Comparison between Skype and SIP-based Peer-to-Peer Voice-Over-IP Overlay NetworkJohnson LeeEECE 565 Data Communications
OutlineP2P versus Client-ServerP2P-SIP design goalOverlay Network of Skype and P2P-SIPLogin SequencesAdvance Service ComparisonSecurityPerformance
Peer-to-Peer / Client-ServierClient-Server vs P2PScalabilityInfrastructure cost
Structured vs UnstructuredSearch timeData distribution
P2P-SIP Design Goals
The system should be able to automatically configure itself. (e.g. by detecting NAT and firewall settings, discovering neighbouring peers and performing initial registration.)
It should be able to adapt to available resources and distinguish between peers with different capacity and availability constraints. This favors the distinction between nodes and super-nodes as in KaZaA.
Blind search based on flooding is inefficient. The system should use an underlying DHT to optimize lookup.
It should support advanced telephony services such as offline voice messaging, multi-party conferencing, call transfer and call forwarding as well as advanced Internet services such as presence and instant messaging.
It should easily integrate with existing protocols and IP telephony infrastructure. We choose SIP as the signaling protocol for interoperability.
Skype Overlay NetworkUnstructuredKaZaA predecssor basedSuper nodeOrdinary nodeLogin server
STUN and TURN protocols for firewall and NAT traversalSimple Traversal of UDP over NATTraversal Using Relay NAT
P2P-SIP Overlay NetworkBased on Chord Distributed Hash Table (DHT)StructuredO(log N) lookup timeFinger table
STUN and TURN firewall and NAT traversal as well
Login Sequence 1 - SkypeStartSend UDP packet(s) to HC IP address and portResponse within 5 sTCP connection attempt with HC IP address and portConnectedTCP connection attempt with HC IP address and port 80 (HTTP port)ConnectedTCP connection attempt with HC IP address and port 443 (HTTPS port)ConnectedConnection Attempt == 5FailureWait for 6 secondsSuccessYesYesNoNoYesNoYesNoYesNo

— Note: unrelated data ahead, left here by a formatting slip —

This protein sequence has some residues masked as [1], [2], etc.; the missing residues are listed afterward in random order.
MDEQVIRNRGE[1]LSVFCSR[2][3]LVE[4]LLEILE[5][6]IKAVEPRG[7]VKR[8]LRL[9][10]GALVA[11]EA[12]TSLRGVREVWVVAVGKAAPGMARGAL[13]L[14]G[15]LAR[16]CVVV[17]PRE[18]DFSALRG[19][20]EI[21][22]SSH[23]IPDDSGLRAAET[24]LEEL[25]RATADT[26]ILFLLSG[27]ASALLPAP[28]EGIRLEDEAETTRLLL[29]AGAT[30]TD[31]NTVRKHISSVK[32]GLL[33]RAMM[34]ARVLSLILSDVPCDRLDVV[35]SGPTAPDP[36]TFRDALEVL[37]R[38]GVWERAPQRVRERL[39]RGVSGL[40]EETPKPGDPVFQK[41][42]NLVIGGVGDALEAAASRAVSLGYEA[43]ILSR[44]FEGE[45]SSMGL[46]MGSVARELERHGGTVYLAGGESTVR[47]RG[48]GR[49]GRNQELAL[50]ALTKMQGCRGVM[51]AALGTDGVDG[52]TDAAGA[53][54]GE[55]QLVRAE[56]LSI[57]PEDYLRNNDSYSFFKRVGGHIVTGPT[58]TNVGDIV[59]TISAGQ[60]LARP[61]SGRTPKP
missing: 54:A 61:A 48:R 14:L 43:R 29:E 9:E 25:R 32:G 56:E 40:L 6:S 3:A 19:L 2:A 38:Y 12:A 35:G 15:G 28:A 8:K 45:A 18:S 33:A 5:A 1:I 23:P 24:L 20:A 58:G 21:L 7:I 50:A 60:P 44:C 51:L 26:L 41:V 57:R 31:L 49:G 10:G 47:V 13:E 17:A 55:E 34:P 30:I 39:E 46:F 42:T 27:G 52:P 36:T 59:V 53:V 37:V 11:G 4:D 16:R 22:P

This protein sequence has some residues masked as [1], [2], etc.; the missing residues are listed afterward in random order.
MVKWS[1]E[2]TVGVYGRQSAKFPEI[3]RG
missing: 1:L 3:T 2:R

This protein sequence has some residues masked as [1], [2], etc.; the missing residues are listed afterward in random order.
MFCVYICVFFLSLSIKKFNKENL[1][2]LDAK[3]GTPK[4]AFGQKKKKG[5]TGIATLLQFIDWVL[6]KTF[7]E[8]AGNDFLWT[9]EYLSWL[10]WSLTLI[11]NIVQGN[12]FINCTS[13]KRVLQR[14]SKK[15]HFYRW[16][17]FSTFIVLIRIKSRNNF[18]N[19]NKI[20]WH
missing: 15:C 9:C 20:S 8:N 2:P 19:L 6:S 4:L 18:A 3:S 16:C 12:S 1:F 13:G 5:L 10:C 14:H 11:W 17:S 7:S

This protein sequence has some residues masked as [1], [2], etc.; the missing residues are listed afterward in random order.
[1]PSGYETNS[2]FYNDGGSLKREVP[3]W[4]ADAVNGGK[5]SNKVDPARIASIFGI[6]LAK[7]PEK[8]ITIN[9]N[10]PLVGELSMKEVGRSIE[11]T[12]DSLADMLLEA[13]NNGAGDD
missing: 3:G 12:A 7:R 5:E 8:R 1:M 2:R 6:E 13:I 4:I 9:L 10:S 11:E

Login Sequence 2 P2P-SIPMulticast TTL = 1Service Location Protocol (SLP) [LAN peers]BootstrapCached
Advanced Services ComparisonOffline Messaging Issue Where to store?Skype stores at it message originatorP2P-SIP proposes storing it at DHTReplication strategy for reliabilityCall transfer and call forwarding are SIP features that would be available in non-P2P SIP.Super node instead of centralized databaseRequired feature for SIP (not as crucial for Skype)
SecurityP2P-SIPMalicious Node Hop-by-hop TLS (Tunneling)Freeriding IncentivesProblem: No centralized login server to certify. Trust via reputation?SkypeEncryption AES 256bitsKey Exchange RSA 2048Public Key Certified by Login Server
PerformanceP2P-SIP Scalable?Yes, suppose nodes support 10 request/sec, minimum refresh rate of one minute, call rate of one call per minute per node
Latency?P2P-SIP: 10,000 node system avg 6 hopes, SIP call setup ~200ms; therefore, 1-2 s delaySkype Average 3-8 second for user location based on a 2004 study
ReferencesSkype Networks. http://www.skype.comKaZaA. http://www.kazaa.comK. Singh and H. Schulzrinne. Peer-to-peer Internet telephony using SIP. Technical Report CUCS-044-04, Department of Computer Science, Columbia University, New York, NY, Oct. 2004.J. Rosenber, Henning Schulzrinne, G. Camarillo, A. R. Johnston, J. Peterson, R. Parks, M. Handley, and E. Schooler, "SIP: session initialiozation, protocol, RFC 3261, Internet Engineering Task Force, June 2002P2P-SIP. http://www.p2psip.org/Singh, K. and Schulzrinne, H. 2005. Peer-to-peer internet telephony using SIP. In Proceedings of the international Workshop on Network and Operating Systems Support For Digital Audio and Video (Stevenson, Washington, USA, June 13 - 14, 2005). NOSSDAV '05. ACM Press, New York, NY, 63-68. DOI= http://doi.acm.org/10.1145/1065983.1065999